coder.varsize('X',[1,4],[0,1]);
X = zeros(1,4);
X(:) = [];
``` | `0-by-0` | `1-by-0` |

Delete all elements of a column
vector by using the `colon` operator (`:` ). | ```
coder.varsize('X',[4,1],[1,0]);
X = zeros(4,1);
X(:) = [];
``` | `0-by-0` | `0-by-1` |

Delete all elements of a column vector by deleting one element at a time. | coder.varsize('X',[4,1],[1,0]); X = zeros(4,1); for i = 1:4 X(1)= []; end | `1-by-0` | `0-by-1` |

If your MATLAB code contains a binary element-wise operation that involves a single type operand and a double type operand, the generated code might not produce the same result as MATLAB.

For such an operation, MATLAB casts both operands to double type and performs the operation with the double types. MATLAB then casts the result to single type and returns it.

The generated code casts the double type operand to single type. It then performs the operation with the two single types and returns the result.

For example, define a MATLAB function `foo`

that calls the binary element-wise
operation `plus`

.

function out = foo(a,b) out = a + b; end

Define a variable `s1`

of single type and a variable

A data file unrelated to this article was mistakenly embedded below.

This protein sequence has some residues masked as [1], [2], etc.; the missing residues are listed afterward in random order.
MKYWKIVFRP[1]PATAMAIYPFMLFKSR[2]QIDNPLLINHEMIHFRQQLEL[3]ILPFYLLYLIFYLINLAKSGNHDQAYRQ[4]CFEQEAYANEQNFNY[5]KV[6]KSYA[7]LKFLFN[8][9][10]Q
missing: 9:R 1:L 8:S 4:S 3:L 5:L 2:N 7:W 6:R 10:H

`v1`

of double type. Generate a MEX function for
`foo`

that accepts a single type input and a double type
input.

s1 = single(1.4e32); d1 = -5.305e+32; codegen foo -args {s1, d1}

Call both `foo`

and `foo_mex`

with inputs
`s1`

and `d1`

. Compare the two results.

ml = foo(s1,d1); mlc = foo_mex(s1,d1); ml == mlc

ans = logical 0

The output of the comparison is a logical `0`

, which indicates
that the generated code and MATLAB produces different results for these inputs.

The generated code might not produce the same floating-point numerical results as MATLAB in these:

When computer hardware uses extended precision registers

The generated code might not produce exactly the same pattern of `NaN`

and
`Inf`

values as MATLAB code when these values are mathematically meaningless. For
example, if MATLAB output contains a `NaN`